August 12, 2016 Diversity and inclusion
“A diverse, inclusive and vibrant organisation is one we should all strive to achieve.”
This opening sentence from HMRC’s recently published diversity and inclusion strategy sums up the ongoing importance of diversity in the workplace. It’s an issue which we have written about before, and no doubt one which we will return to again in the future; simply because of the positive impact which diversity can have on an organisation.
The Government, the Financial Reporting Council, various regulators may all look to deliver initiatives which are aimed at promoting diversity; but at the end of the day the greatest incentive is the benefit which organisations receive from having a diverse workforce. Interestingly, whilst many initiatives are aimed at boosting diversity at board level, it is only when diversity and inclusion permeates the entire workforce that the greatest impact can be seen.
Quite simply, a diverse and inclusive organisation is better able to devise and deliver products and services which meet the needs of its customer base. It can also be more resilient and more innovative, creating strategies which lead the market rather than following in the wake of others.
HMRC’s diversion and inclusion strategy which runs from 2016 to 2020 focuses on four themes. These are representation, inclusion, capability and customer equality. Key to the delivery of the strategy is the recognition that people have different ways of thinking and working as well as different levels of knowledge and experience. By harnessing these differences HMRC says it will better be able to serve its objectives and its customers.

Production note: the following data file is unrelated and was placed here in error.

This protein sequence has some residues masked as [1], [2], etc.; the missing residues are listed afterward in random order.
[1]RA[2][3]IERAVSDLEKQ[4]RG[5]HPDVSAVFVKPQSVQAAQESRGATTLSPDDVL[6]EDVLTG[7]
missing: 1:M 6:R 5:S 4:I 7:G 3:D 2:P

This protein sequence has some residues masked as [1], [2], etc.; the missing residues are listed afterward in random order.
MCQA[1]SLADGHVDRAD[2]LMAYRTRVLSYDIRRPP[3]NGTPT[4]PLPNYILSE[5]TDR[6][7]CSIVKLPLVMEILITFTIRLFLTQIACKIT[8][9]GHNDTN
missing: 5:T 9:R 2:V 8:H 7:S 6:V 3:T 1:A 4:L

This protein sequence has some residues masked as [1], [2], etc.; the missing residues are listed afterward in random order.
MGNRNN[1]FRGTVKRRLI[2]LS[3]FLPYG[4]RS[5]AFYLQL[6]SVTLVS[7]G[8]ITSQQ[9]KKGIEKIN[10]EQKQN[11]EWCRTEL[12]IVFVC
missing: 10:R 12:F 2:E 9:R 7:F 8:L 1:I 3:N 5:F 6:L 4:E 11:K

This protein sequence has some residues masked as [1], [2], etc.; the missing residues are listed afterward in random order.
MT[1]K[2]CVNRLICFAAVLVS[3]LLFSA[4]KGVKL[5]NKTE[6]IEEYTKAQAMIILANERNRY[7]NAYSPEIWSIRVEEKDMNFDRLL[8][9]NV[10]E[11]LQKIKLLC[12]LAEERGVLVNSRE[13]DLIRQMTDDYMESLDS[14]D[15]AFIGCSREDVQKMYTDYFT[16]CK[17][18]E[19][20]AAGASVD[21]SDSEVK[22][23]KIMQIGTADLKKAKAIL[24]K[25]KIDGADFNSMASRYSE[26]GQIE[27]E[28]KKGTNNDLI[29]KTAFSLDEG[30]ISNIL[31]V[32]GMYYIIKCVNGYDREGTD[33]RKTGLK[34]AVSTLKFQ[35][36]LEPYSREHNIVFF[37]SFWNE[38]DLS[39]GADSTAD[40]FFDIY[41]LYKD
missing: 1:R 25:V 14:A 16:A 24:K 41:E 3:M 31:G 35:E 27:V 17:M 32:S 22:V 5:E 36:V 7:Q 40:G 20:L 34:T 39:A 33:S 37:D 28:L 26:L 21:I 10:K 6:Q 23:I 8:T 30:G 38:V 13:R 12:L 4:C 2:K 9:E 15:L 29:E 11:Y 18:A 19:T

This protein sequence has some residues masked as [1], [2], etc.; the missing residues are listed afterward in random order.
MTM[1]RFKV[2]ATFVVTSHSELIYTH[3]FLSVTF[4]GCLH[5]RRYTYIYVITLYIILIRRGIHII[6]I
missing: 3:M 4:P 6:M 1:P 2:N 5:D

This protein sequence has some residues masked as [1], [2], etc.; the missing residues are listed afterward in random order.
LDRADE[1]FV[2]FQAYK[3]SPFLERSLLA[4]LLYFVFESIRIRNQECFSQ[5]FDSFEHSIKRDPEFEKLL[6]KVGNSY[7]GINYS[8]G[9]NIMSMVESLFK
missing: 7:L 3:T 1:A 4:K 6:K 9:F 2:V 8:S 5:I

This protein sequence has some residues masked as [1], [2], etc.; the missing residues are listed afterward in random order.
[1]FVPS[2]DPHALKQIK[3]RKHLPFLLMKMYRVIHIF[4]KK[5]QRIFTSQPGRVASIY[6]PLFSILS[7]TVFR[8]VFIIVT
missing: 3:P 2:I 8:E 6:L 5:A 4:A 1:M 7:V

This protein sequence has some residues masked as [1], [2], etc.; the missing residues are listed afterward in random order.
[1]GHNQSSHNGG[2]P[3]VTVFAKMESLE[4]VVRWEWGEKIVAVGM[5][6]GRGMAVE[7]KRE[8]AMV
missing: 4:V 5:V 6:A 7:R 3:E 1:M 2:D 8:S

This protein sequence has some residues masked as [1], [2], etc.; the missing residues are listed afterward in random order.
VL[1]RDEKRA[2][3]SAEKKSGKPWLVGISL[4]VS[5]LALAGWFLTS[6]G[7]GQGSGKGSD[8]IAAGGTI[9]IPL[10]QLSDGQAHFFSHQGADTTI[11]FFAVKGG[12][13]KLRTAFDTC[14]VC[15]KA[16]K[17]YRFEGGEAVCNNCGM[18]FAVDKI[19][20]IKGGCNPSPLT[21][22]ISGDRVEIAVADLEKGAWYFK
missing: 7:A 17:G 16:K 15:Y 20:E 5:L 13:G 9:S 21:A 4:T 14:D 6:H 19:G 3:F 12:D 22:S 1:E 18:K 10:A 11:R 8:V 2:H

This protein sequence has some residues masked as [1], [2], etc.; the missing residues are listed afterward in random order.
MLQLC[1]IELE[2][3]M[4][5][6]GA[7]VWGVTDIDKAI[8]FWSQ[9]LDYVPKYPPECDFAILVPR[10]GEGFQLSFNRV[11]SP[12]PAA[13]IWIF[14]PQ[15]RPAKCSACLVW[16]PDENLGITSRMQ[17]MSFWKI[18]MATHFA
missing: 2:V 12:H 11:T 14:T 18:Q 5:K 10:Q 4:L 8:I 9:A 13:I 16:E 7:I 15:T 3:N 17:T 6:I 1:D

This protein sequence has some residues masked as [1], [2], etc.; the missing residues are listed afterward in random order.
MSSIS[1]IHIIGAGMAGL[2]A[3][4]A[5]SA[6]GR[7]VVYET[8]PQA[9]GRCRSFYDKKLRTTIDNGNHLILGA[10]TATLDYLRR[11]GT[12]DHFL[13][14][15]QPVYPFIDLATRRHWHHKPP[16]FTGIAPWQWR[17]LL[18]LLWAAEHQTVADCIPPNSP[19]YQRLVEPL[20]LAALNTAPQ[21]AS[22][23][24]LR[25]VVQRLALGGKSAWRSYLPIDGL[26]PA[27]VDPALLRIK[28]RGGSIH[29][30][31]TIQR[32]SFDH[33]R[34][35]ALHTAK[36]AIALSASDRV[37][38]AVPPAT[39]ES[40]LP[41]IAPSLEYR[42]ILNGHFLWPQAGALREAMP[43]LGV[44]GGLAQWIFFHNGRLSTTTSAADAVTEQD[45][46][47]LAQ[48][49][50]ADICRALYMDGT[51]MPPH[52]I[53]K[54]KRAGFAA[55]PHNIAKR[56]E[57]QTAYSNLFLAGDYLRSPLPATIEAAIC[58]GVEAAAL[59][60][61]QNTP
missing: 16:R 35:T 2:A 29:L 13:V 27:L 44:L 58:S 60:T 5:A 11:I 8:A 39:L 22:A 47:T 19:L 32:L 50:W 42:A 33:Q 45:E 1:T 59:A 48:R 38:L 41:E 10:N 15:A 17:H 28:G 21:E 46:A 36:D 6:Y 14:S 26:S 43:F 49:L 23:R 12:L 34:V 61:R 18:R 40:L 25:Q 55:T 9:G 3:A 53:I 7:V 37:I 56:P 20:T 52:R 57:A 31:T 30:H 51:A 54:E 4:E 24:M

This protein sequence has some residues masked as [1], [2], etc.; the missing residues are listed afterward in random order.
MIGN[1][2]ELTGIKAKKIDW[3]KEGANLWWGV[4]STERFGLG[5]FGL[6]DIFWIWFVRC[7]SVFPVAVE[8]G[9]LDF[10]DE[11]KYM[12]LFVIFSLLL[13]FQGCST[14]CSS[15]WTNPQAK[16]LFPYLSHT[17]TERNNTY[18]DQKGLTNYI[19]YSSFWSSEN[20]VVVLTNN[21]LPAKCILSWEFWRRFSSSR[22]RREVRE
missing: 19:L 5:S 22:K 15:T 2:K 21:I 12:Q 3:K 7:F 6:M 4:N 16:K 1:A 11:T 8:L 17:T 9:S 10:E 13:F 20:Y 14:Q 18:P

In line with this approach, the new strategy contains action points and approaches for people at all levels of the organisation. This includes looking at every aspect of the organisation including recruitment, communications, engagement and training, all with an eye to inclusion. It’s an approach which other organisations may wish to follow when they are looking to boost their own levels of diversity.
Admittedly, as the HMRC strategy highlights, leaders have to be role models for diversity and inclusion, but it is up to every individual at every level to play their part in promoting inclusion. This includes being aware of diversity issues, providing constructive challenge where appropriate, and recognising that “through personal impact you can make a difference.”
Commenting on the new strategy HMRC’s Chief Executive, Jon Thompson, said:
“Diversity, in all its various forms, is central to our success as an organisation, ensuring a diversity of experience and thought.”